By Marnie McAllister
Record Assistant Editor
With an announcement made by the Vatican Feb. 19, Archbishop Joseph E. Kurtz made history for the Archdiocese of Louisville. He is the first, or possibly the second, leader of the archdiocese to serve as a member of a Vatican congregation.
Pope Francis appointed the archbishop to the Congregation for Eastern Churches Feb. 19, along with a fellow U.S. prelate, Byzantine Archbishop William C. Skurla of Pittsburgh.
So what does it mean?
The congregation, also referred to as the Congregation for the Oriental Churches, assists the Eastern Catholic churches throughout the world and the Latin-rite Catholic dioceses of the Middle East.
While the appointment won’t change the archbishop’s duties here in the United States, he may be expected to attend more meetings in Rome, said Cecelia Price, chief communications officer for the Archdiocese of Louisville.
Father Dale Cieslik, archivist for the Archdiocese of Louisville, said Archbishop Martin John Spalding, who led the Louisville diocese from 1850 to 1864 (before it was elevated to an archdiocese and before he became Archbishop of Baltimore), might have served on a Vatican congregation. But whether or not he did was unknown as of The Record’s deadline on Feb. 19.
No other local bishop would have been named to such a position, Father Cieslik added.
Archbishop Kurtz said in an email message from Rome that the appointment is an honor. He is at the Vatican this week to visit the curial offices as part of his role as president of the United States Conference of Catholic Bishops.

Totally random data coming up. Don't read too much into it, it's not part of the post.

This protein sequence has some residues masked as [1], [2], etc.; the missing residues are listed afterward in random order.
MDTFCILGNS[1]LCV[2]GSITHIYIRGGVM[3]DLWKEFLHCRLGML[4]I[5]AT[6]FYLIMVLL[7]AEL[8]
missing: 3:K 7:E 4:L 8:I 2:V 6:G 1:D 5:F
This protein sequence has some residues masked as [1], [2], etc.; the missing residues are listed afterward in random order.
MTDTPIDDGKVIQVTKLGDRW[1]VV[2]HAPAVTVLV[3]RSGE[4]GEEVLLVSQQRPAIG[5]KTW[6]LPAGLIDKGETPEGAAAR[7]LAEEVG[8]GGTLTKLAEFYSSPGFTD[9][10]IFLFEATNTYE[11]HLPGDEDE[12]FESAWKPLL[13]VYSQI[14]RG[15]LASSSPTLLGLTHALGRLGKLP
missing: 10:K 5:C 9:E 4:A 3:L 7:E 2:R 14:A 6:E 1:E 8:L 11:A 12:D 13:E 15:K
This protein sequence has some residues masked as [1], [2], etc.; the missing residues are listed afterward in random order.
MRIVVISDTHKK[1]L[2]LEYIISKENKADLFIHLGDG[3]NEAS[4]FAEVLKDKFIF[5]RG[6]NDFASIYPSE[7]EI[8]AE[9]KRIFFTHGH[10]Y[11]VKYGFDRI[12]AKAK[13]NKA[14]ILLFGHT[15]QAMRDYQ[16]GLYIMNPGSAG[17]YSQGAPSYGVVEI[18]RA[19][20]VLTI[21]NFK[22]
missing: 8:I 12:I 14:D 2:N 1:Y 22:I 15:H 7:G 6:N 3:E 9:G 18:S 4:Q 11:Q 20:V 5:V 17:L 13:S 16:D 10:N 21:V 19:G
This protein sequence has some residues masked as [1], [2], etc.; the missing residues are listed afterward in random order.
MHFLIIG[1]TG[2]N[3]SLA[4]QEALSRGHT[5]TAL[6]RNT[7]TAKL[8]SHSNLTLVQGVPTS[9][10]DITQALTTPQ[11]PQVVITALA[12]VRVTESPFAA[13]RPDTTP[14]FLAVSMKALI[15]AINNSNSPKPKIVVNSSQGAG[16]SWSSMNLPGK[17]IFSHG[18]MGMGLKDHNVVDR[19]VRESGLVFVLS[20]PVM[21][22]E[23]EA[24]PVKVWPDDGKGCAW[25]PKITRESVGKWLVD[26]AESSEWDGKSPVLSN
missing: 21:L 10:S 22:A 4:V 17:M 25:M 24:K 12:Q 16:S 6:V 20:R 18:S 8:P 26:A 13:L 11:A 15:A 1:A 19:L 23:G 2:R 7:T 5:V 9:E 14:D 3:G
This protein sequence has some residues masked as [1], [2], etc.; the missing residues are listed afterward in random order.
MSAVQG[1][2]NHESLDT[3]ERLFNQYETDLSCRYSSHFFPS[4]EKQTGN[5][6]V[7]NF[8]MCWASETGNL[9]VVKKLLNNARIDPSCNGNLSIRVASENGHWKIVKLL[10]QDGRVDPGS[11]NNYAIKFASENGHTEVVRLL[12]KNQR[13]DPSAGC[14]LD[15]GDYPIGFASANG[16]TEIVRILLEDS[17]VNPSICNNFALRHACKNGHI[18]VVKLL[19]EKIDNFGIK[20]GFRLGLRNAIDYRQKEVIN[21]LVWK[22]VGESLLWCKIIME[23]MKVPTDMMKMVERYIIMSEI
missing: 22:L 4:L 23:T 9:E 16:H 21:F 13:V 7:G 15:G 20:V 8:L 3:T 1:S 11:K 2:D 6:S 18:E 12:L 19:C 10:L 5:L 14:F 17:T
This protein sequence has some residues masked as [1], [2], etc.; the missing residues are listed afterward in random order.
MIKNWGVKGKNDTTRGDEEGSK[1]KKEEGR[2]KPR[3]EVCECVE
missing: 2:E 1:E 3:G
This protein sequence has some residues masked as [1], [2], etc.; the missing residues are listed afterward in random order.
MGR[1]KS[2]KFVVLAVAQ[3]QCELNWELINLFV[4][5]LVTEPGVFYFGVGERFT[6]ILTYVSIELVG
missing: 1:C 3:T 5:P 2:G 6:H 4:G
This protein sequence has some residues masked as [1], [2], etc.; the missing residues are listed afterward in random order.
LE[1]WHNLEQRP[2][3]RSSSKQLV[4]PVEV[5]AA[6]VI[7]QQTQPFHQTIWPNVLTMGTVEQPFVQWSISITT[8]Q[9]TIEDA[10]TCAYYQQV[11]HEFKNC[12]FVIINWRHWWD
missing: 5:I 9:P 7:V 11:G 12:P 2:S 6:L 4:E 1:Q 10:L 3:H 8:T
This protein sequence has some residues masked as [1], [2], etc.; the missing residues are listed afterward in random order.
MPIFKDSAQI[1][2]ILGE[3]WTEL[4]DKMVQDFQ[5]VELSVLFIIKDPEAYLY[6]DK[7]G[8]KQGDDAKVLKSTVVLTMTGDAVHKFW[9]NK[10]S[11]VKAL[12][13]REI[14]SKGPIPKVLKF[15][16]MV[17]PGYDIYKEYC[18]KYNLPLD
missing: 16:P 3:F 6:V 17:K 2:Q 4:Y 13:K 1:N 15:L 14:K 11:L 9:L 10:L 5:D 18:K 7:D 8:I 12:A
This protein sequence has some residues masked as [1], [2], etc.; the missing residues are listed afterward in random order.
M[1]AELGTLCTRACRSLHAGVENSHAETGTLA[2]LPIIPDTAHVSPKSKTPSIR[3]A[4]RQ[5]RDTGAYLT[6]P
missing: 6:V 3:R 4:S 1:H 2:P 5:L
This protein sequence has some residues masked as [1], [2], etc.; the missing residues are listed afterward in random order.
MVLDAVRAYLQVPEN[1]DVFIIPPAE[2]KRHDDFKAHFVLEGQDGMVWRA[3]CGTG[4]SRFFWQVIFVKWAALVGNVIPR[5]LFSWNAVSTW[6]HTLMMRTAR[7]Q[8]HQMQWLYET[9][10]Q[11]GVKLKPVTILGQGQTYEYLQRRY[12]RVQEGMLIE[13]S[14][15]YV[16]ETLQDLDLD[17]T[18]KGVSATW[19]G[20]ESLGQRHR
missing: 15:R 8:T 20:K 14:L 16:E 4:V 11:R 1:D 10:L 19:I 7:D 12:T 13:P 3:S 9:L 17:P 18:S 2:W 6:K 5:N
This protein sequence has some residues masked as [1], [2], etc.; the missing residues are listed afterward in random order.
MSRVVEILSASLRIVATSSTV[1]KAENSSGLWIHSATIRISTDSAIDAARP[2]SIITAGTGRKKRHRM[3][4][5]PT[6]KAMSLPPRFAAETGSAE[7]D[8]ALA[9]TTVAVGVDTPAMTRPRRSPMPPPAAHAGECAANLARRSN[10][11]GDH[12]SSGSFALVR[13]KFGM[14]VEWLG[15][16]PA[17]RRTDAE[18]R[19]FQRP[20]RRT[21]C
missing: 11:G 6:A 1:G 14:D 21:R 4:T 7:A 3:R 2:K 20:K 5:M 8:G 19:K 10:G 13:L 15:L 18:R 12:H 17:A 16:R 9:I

“I am honored that Pope Francis has appointed me to serve as a member of the Congregation for the Oriental Churches,” he wrote in his email from Rome. “Blessed John Paul II spoke of the church as breathing from two lungs — Latin and Eastern rite.”
The image, Blessed John Paul II said in 2001, envisions two parts of one organ working in harmony to make a healthy church.
The Congregation for Eastern Churches was established in 1862 and was once a part of the Congregation for the Propagation of the Faith. It became an independent congregation in 1917.
In addition to Archbishop Kurtz’s appointment, the pope also confirmed Argentine Cardinal Leonardo Sandri as prefect and Archbishop Cyril Vasil as secretary of the congregation.
Other new members include: Coptic Patriarch Ibrahim Isaac Sidrak of Alexandria, Egypt; Chaldean Patriarch Louis Sako of Baghdad; Cardinal-designate Vincent Nichols of Westminster, England; and Archbishop Denis Hart of Melbourne, Australia.
Pope Francis also reappointed about 20 members to another five-year term. Among them are: Cardinals Timothy M. Dolan of New York; William J. Levada; Edwin F. O’Brien, grand master of the Equestrian Order of the Holy Sepulchre; and Marc Ouellet, prefect of the Congregation for Bishops.
Paulist Father Ronald G. Roberson, associate director of the U.S. bishops’ Secretariat of Ecumenical and Interreligious Affairs, was named a consultant to the congregation. The congregation has about 50 consultants.
Catholic News Service contributed to this story.